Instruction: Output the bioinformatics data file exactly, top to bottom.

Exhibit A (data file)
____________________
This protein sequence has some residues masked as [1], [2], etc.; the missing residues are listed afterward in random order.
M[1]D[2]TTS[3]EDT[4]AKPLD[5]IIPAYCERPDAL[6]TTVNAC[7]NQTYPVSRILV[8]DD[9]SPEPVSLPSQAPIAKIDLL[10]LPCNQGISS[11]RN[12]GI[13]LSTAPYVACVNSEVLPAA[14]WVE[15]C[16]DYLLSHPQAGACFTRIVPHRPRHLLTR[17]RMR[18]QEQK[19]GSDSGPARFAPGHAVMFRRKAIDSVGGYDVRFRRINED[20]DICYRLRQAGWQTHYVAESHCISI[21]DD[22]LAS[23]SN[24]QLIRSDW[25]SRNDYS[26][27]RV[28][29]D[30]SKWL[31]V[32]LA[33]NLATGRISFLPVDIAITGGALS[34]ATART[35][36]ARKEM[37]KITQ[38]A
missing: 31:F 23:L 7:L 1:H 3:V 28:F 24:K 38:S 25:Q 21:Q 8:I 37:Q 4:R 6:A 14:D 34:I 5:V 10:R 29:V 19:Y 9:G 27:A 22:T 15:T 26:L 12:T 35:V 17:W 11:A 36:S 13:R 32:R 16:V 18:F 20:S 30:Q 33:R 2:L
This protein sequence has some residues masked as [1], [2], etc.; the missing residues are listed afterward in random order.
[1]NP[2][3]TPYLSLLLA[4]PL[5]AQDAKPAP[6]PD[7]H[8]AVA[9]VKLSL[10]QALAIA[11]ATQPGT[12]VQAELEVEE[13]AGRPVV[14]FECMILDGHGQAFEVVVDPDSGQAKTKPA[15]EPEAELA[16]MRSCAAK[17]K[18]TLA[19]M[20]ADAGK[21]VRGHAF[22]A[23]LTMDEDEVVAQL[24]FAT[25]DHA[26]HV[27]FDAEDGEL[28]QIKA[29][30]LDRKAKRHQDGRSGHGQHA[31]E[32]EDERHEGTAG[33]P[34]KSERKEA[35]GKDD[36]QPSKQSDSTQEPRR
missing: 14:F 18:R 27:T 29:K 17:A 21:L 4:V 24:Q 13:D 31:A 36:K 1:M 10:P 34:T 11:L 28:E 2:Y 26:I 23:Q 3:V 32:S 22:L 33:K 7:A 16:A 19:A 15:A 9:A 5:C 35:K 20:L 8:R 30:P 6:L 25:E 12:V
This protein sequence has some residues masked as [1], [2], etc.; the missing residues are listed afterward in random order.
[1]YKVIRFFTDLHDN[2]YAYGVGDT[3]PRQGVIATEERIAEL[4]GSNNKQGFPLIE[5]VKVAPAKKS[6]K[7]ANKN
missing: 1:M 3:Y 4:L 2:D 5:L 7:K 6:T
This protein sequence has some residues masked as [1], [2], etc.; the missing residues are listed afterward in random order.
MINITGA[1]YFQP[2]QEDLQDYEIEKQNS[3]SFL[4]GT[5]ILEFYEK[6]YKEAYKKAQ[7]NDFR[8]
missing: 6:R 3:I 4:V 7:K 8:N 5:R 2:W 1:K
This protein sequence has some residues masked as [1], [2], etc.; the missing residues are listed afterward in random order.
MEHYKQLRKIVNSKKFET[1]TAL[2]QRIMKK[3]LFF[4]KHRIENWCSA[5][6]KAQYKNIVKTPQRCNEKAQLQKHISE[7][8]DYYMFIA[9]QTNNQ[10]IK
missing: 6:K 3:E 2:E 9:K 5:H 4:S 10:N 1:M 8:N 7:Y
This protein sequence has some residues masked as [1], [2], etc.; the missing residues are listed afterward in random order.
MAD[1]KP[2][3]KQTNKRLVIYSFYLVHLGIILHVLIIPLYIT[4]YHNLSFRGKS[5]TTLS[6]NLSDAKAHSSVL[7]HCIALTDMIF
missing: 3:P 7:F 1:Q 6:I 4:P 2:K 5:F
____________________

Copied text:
This protein sequence has some residues masked as [1], [2], etc.; the missing residues are listed afterward in random order.
M[1]D[2]TTS[3]EDT[4]AKPLD[5]IIPAYCERPDAL[6]TTVNAC[7]NQTYPVSRILV[8]DD[9]SPEPVSLPSQAPIAKIDLL[10]LPCNQGISS[11]RN[12]GI[13]LSTAPYVACVNSEVLPAA[14]WVE[15]C[16]DYLLSHPQAGACFTRIVPHRPRHLLTR[17]RMR[18]QEQK[19]GSDSGPARFAPGHAVMFRRKAIDSVGGYDVRFRRINED[20]DICYRLRQAGWQTHYVAESHCISI[21]DD[22]LAS[23]SN[24]QLIRSDW[25]SRNDYS[26][27]RV[28][29]D[30]SKWL[31]V[32]LA[33]NLATGRISFLPVDIAITGGALS[34]ATART[35][36]ARKEM[37]KITQ[38]A
missing: 31:F 23:L 7:L 1:H 3:V 28:F 24:K 38:S 25:Q 21:Q 8:I 37:Q 4:R 6:A 14:D 34:I 5:V 10:R 29:V 19:Y 9:G 27:A 22:T 15:T 26:L 12:T 35:V 17:W 11:A 36:S 13:R 32:R 16:V 18:F 20:S 30:Q 33:R 2:L
This protein sequence has some residues masked as [1], [2], etc.; the missing residues are listed afterward in random order.
[1]NP[2][3]TPYLSLLLA[4]PL[5]AQDAKPAP[6]PD[7]H[8]AVA[9]VKLSL[10]QALAIA[11]ATQPGT[12]VQAELEVEE[13]AGRPVV[14]FECMILDGHGQAFEVVVDPDSGQAKTKPA[15]EPEAELA[16]MRSCAAK[17]K[18]TLA[19]M[20]ADAGK[21]VRGHAF[22]A[23]LTMDEDEVVAQL[24]FAT[25]DHA[26]HV[27]FDAEDGEL[28]QIKA[29][30]LDRKAKRHQDGRSGHGQHA[31]E[32]EDERHEGTAG[33]P[34]KSERKEA[35]GKDD[36]QPSKQSDSTQEPRR
missing: 14:F 18:R 27:T 29:K 17:A 21:L 4:V 24:Q 13:D 31:A 36:K 1:M 10:P 34:T 11:L 28:E 2:Y 26:I 23:Q 3:V 32:S 22:L 33:K 7:A 16:A 19:A 15:A 9:A 5:C 35:K 20:L 8:R 30:P 6:L 25:E 12:V
This protein sequence has some residues masked as [1], [2], etc.; the missing residues are listed afterward in random order.
[1]YKVIRFFTDLHDN[2]YAYGVGDT[3]PRQGVIATEERIAEL[4]GSNNKQGFPLIE[5]VKVAPAKKS[6]K[7]ANKN
missing: 1:M 3:Y 4:L 2:D 5:L 7:K 6:T
This protein sequence has some residues masked as [1], [2], etc.; the missing residues are listed afterward in random order.
MINITGA[1]YFQP[2]QEDLQDYEIEKQNS[3]SFL[4]GT[5]ILEFYEK[6]YKEAYKKAQ[7]NDFR[8]
missing: 6:R 3:I 4:V 7:K 8:N 5:R 2:W 1:K
This protein sequence has some residues masked as [1], [2], etc.; the missing residues are listed afterward in random order.
MEHYKQLRKIVNSKKFET[1]TAL[2]QRIMKK[3]LFF[4]KHRIENWCSA[5][6]KAQYKNIVKTPQRCNEKAQLQKHISE[7][8]DYYMFIA[9]QTNNQ[10]IK
missing: 6:K 3:E 2:E 9:K 5:H 4:S 10:N 1:M 8:N 7:Y
This protein sequence has some residues masked as [1], [2], etc.; the missing residues are listed afterward in random order.
MAD[1]KP[2][3]KQTNKRLVIYSFYLVHLGIILHVLIIPLYIT[4]YHNLSFRGKS[5]TTLS[6]NLSDAKAHSSVL[7]HCIALTDMIF
missing: 3:P 7:F 1:Q 6:I 4:P 2:K 5:F